South Sudan: of Rats and Snakes, Goats and Sheep

Every night I had heard the rats scuttling above the ceiling boards. There were cracks in the boarding, and I knew they could squeeze through if they decided to come down to explore. But I felt protected by the mosquito net

The net was one of those shaped like a cone; it was suspended from the ceiling and tucked underneath the mattress. The bed was small, so my head and my toes were rubbing against the net. The adventurous rat must have come through a crack where the net was fastened to the ceiling. It had slid down and settled between the headboard and my head. When I lashed out with my arm, he made off.

My colleague in the neighbouring hut had it worse. He found a snake in his room. It was brown, he said, as thick as his thumb and it was half way out of a hole in the wall. After staring each other out for a while, the snake crawled back. The local staff poured kerosene into the hole. My colleague didn’t see the snake again, but for the rest of our stay he had to endure the smell of the kerosene.

We were in the state of South Sudan that was until recently called Upper Nile. And we were in a compound of an NGO in a small settlement in Maiwut County.

South Sudan is a divided country now. And we were in what they call Sudan People’s Liberation Movement In Opposition – or IO for short.

The story of South Sudan since Independence has been like the story of the goat and the sheep that someone had tied together in our compound. I watched them carefully for some time. I wondered if they were mirroring what had happened to Salva Kiir and Riek Marchar – tied together for a time in the political structure as President and Vice President.

A goat is a browser and a sheep is grazer. Would one of them force his tastes on the other, or would they take turns at their different pastures? It was the goat, it seemed, which dragged the sheep after him as he fed on the shrubs in the compound.

Otherwise, it was peaceful up there. Except for some seemingly deranged drummer in the neighbouring compound, who started his staccato pounding every morning about five o’clock. They told us there were soldiers in that compound. If the idea was to wake his fellows, then the drummer could have done it with a more pleasant rhythm and for less than 15 minutes.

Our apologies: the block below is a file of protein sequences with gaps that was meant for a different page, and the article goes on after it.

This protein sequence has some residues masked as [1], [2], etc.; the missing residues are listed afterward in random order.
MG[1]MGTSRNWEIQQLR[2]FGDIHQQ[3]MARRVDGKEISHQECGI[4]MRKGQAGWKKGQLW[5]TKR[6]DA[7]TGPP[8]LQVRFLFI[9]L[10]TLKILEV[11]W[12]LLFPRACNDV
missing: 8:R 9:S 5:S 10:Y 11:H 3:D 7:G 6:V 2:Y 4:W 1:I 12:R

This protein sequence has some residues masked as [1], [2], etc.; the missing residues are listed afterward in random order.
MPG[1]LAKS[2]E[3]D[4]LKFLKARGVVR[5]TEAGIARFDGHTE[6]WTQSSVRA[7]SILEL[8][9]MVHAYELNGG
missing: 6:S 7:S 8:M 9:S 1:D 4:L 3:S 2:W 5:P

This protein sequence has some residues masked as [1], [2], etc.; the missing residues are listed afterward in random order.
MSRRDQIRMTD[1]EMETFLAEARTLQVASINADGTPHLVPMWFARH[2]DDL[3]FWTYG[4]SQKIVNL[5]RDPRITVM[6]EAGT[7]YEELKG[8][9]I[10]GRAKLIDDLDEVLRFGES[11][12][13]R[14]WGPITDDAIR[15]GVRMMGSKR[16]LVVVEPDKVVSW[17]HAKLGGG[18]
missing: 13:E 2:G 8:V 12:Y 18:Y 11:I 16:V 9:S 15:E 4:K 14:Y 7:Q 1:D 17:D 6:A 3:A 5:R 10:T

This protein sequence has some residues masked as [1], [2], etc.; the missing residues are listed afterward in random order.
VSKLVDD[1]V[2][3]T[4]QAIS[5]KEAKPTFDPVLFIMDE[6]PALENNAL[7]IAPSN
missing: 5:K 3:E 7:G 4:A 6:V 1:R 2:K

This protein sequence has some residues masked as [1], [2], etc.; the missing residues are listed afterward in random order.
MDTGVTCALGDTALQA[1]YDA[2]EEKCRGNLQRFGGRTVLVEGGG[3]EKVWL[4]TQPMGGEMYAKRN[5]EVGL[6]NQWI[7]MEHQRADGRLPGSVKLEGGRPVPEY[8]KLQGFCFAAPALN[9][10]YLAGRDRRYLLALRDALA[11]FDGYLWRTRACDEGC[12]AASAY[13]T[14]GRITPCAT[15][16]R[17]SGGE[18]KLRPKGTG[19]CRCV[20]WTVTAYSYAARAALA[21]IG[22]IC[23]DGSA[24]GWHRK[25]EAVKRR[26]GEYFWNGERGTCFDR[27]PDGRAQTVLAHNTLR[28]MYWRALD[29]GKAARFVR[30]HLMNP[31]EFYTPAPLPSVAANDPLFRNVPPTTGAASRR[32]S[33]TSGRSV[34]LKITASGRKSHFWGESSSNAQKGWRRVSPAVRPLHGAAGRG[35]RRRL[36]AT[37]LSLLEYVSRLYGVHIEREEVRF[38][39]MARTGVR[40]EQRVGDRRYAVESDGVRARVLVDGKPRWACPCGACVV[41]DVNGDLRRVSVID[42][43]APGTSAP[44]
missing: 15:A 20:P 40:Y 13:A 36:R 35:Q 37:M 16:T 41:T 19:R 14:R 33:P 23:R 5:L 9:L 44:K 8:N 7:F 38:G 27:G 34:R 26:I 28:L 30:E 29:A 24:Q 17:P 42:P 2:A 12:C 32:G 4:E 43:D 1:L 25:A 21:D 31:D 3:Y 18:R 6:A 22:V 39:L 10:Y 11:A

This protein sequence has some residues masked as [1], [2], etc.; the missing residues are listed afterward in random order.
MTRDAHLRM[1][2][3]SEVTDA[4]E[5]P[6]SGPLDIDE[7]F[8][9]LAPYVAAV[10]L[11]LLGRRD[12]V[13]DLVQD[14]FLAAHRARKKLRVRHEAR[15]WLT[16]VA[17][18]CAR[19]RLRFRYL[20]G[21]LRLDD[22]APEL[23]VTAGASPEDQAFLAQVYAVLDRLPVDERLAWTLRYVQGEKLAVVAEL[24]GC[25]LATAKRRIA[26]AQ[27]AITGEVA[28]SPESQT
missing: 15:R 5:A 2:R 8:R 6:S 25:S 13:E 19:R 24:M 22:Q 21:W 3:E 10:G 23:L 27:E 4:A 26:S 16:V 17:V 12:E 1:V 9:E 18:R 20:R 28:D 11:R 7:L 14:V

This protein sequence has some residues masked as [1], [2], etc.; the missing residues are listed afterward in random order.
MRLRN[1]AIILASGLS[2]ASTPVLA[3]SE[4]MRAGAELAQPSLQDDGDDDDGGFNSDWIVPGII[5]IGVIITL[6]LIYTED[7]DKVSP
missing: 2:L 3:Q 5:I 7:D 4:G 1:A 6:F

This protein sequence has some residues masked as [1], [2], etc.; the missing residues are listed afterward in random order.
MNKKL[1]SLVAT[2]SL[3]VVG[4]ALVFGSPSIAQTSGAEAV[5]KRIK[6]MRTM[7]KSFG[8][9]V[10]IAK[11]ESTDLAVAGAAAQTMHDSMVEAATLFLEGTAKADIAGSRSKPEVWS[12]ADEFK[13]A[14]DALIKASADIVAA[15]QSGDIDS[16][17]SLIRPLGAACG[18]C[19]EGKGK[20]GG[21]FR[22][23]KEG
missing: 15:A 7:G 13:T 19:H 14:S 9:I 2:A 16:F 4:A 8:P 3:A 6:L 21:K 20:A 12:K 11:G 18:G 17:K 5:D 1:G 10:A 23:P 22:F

We certainly felt cut off. There is only one regular flight a week – provided by UNHAS. Though we could access the internet, no phone signals were available. The government has cut off all services to IO areas. They don’t pay salaries for civil servants; they provide no learning materials for schools; and school leavers have no access to exams.

The value of the South Sudanese Pound has spiraled down, and communities living near the Ethiopian border use the Birr instead. I noticed when the staff went shopping for supplies they crossed to the town of Gambela. They came back with fruits and vegetables they can’t get on the South Sudan side of the border.

The land is so fertile up there: rich soils, plenty of water, and lush vegetation. But the Nuer people are pastoralists and, like pastoralists anywhere, they prefer to watch and admire their cows – their prized source of wealth – rather than dig in the fields. Mind you, pastoralists or not, the sun gets so hot and harsh that it can’t be much fun wielding a jembe in these parts.

When we flew back to Juba we found it a city of rumours. There were rumours that the President was sick and was about to leave the country for treatment. There were rumours that he was dead. What were not rumours were reports of sporadic shootings in different parts of the country. And people were killed along roads leaving the city.

The first day back our meetings were cancelled because staff members of the UN agencies and international NGOs were advised to stay at home. But the President scotched some of the rumours by having himself driven along city streets.

Anyway, I felt very safe in my container. Yes, I was staying in a container. But don’t get me wrong – it was a very neat and smart container. As you enter there is a desk and chair. Along the wall the bed has a domed and zipped mosquito net. At the foot of the bed is a tall wardrobe. At the far end there’s a separated space for a toilet, hand basin and shower. There are electric lights and power sockets. Oh yes, I almost forgot the air conditioner – without that you would die.

Published in Kenya’s Sunday Nation